The Ben Franklin Close (Pros and Cons of purchasing) is ideal to use for the C personality but would be completely in-effective with the I personality style.

The Jones Theory (Mr./Mrs. Jones just purchased this bcs... Everyone is doing it) isnt as effective with the D personality but extremely powerful when used against the I personality.

Quick Guide for dealing with the 4 personalities.

D's: Result oriented. Don't prolong the process but do NOT short cut it either. Maintain a complete professional relationship without trying to become to friendly with them. Show them the product does what they NEED it to and don't get lost in to many details that the consumer isnt intrested in.

I's: Let them do the talking. Most will try to impress you with their knowledge. Stroke their ego and NEVER correct them directly. Chances are they are purchasing the product as a status symbol. Continously compliment their choice of product and ensure to mention any awards the product may have recieved.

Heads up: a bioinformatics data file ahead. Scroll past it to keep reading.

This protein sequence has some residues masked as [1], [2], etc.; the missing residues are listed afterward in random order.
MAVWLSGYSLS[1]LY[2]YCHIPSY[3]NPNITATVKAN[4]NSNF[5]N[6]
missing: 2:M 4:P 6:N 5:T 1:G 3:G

S's: They are seeking security. Be sure to bring up warranties and guarantees with the vehicle. Focus on the dependability of the product, of yourself and the company.

C's: Give direct and precise answers. Do not try to hide anything from them and be sure to weigh the pro's and con's of purchasing the product. The more details the consumer has, the more informed the consumer feels and information is vital for his decision making process. They are terrified of making a bad or uninformed decision.

**Expanded from information recieved by Henry Pellerin
- by jrboyd